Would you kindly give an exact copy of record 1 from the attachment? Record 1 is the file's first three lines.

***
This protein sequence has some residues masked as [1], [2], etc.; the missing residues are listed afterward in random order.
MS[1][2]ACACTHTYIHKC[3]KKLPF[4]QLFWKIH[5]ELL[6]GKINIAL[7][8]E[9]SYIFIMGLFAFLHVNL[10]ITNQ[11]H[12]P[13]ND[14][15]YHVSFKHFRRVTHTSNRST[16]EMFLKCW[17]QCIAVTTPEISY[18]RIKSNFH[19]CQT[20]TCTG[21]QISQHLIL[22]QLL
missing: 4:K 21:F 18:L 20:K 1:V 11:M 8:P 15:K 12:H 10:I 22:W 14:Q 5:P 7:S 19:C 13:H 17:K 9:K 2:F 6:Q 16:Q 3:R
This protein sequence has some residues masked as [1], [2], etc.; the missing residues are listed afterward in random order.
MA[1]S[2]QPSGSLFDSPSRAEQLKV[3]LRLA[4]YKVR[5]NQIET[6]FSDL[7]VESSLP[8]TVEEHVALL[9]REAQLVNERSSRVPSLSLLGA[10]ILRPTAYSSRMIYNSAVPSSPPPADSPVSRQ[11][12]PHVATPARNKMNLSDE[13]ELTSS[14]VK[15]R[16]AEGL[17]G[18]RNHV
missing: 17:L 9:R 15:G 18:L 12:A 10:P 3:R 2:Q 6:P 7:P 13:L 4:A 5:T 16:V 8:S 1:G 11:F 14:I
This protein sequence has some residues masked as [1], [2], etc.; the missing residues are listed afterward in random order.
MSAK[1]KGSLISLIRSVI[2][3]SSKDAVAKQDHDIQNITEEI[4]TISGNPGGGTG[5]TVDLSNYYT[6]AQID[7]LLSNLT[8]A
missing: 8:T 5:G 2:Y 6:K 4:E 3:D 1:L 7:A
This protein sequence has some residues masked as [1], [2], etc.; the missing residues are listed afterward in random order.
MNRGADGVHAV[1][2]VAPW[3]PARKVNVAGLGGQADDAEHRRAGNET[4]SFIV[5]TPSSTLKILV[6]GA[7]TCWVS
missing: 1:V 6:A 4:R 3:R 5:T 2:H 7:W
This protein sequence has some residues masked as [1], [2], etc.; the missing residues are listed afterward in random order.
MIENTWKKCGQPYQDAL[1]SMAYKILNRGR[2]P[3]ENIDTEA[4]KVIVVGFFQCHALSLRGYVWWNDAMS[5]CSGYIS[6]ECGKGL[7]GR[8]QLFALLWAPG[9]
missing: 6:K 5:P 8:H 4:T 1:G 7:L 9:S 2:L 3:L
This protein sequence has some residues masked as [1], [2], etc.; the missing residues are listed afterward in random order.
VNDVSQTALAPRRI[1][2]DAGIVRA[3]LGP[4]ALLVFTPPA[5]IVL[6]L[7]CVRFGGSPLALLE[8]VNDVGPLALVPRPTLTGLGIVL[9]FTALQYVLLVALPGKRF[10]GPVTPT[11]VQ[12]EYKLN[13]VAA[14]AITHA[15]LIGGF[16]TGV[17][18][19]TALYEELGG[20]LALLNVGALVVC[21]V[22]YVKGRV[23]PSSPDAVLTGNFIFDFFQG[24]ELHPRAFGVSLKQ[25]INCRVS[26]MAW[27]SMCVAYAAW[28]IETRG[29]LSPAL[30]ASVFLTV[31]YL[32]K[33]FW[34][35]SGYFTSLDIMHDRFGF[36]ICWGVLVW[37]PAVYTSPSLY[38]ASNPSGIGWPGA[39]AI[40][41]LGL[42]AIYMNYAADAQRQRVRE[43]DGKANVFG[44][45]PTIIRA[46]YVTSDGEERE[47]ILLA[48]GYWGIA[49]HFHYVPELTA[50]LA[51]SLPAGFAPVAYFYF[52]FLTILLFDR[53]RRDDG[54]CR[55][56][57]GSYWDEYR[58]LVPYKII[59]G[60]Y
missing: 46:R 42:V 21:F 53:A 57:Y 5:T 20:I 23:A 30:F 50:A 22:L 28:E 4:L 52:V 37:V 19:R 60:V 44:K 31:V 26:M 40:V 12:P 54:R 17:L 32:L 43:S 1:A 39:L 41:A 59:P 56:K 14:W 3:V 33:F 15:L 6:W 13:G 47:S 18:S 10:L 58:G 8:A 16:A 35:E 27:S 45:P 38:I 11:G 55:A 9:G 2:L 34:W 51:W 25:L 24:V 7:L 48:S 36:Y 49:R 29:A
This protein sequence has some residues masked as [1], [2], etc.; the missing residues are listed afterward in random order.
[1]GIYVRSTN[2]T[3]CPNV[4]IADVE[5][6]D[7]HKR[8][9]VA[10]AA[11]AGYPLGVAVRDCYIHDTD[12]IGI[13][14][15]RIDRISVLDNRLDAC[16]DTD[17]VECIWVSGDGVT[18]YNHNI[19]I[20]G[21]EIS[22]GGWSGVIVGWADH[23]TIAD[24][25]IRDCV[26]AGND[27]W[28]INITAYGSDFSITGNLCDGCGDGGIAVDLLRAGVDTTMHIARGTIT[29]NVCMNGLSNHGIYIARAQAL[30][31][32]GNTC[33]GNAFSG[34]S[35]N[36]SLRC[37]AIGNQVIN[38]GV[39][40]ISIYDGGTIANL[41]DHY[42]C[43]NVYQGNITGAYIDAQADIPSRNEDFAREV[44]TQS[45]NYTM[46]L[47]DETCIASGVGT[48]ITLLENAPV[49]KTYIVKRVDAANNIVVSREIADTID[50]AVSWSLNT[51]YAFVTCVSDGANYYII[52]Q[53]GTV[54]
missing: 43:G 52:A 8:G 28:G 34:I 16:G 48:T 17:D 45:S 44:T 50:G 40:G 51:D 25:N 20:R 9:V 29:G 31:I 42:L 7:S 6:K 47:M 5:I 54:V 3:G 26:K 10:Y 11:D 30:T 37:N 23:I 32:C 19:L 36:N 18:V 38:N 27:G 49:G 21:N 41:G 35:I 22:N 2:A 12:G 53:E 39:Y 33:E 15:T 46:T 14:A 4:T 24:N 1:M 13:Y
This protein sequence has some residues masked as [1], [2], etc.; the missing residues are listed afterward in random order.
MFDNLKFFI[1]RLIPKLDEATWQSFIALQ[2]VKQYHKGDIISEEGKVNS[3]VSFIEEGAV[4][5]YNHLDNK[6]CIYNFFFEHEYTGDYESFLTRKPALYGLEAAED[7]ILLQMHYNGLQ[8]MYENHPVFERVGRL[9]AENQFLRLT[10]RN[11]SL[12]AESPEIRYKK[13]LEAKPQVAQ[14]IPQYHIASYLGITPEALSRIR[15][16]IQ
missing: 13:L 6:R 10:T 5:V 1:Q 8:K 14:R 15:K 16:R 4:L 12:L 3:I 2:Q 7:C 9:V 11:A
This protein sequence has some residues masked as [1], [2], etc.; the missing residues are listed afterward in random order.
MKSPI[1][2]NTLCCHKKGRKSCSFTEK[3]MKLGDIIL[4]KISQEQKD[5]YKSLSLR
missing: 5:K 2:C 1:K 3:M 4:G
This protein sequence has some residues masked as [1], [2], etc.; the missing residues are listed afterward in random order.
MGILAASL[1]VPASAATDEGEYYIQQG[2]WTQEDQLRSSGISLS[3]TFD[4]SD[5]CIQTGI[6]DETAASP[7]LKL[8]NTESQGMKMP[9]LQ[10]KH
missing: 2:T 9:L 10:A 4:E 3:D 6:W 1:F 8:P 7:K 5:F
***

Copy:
This protein sequence has some residues masked as [1], [2], etc.; the missing residues are listed afterward in random order.
MS[1][2]ACACTHTYIHKC[3]KKLPF[4]QLFWKIH[5]ELL[6]GKINIAL[7][8]E[9]SYIFIMGLFAFLHVNL[10]ITNQ[11]H[12]P[13]ND[14][15]YHVSFKHFRRVTHTSNRST[16]EMFLKCW[17]QCIAVTTPEISY[18]RIKSNFH[19]CQT[20]TCTG[21]QISQHLIL[22]QLL
missing: 4:K 21:F 18:L 20:K 1:V 11:M 8:P 15:K 12:H 10:I 22:W 14:Q 5:P 7:S 19:C 13:H 17:K 9:K 2:F 6:Q 16:Q 3:R